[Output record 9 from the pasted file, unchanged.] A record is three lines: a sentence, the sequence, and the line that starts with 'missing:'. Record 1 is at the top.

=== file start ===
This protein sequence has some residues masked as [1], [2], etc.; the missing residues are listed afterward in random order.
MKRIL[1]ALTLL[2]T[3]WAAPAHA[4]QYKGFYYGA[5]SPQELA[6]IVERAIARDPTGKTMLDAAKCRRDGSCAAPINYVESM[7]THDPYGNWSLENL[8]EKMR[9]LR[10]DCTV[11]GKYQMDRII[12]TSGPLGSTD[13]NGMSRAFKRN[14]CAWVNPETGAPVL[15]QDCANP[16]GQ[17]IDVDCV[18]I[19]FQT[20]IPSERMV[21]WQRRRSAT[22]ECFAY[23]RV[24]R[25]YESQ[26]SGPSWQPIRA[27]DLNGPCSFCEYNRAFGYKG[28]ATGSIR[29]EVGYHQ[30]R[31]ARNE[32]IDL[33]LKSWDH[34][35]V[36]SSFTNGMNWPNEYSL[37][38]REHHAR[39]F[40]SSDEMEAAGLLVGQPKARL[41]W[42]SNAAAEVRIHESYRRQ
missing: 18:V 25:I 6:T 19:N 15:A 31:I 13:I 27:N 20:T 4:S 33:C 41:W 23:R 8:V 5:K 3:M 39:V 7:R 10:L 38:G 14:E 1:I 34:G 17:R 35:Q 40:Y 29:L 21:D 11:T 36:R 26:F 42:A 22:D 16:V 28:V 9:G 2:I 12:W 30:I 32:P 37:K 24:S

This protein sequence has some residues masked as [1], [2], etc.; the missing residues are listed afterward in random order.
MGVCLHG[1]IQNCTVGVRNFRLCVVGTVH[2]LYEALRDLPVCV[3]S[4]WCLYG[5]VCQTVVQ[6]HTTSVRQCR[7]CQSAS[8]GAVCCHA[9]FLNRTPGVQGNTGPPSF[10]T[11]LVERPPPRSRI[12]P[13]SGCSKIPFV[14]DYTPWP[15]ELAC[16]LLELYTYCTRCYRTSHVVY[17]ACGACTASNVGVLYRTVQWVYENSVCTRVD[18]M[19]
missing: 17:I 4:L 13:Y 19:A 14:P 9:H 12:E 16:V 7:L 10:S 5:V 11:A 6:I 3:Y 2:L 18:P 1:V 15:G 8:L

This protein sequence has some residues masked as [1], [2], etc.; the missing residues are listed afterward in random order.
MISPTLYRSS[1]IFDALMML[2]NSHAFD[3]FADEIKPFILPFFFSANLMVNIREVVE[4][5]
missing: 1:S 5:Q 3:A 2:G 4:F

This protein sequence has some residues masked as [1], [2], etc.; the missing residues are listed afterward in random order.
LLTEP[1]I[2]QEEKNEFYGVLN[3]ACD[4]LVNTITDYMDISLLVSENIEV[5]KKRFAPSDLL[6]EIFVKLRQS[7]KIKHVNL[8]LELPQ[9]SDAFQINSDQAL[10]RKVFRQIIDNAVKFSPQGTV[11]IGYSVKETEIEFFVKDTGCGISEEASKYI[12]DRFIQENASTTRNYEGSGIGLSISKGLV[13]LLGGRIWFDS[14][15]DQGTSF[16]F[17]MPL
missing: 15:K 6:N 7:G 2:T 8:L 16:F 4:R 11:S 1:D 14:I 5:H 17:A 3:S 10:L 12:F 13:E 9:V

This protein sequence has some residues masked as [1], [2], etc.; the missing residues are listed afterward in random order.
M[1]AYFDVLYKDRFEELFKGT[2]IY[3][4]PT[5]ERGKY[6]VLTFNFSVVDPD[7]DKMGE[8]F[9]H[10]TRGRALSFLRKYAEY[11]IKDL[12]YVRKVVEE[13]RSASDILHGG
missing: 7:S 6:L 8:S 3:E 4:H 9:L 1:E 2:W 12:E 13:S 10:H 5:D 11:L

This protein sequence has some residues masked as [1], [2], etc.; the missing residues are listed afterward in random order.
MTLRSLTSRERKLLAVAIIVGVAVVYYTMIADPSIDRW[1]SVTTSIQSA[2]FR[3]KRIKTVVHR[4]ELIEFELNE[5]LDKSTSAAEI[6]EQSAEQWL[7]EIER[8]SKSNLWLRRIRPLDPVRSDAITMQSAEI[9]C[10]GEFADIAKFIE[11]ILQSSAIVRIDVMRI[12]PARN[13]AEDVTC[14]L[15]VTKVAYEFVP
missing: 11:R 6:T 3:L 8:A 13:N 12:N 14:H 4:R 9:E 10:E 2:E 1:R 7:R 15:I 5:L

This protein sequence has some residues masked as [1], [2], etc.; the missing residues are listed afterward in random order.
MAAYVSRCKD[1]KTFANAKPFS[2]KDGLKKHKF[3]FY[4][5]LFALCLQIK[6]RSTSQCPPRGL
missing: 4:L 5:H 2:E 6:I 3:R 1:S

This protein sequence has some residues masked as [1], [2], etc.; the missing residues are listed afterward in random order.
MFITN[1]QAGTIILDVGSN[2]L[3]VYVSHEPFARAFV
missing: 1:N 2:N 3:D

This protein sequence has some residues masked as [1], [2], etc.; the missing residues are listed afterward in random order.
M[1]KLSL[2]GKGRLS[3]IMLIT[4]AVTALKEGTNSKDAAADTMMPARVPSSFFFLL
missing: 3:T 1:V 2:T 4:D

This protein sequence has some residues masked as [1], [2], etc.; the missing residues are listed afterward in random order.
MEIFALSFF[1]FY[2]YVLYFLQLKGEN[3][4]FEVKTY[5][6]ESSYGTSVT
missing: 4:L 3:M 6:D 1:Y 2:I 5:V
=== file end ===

This protein sequence has some residues masked as [1], [2], etc.; the missing residues are listed afterward in random order.
M[1]KLSL[2]GKGRLS[3]IMLIT[4]AVTALKEGTNSKDAAADTMMPARVPSSFFFLL
missing: 3:T 1:V 2:T 4:D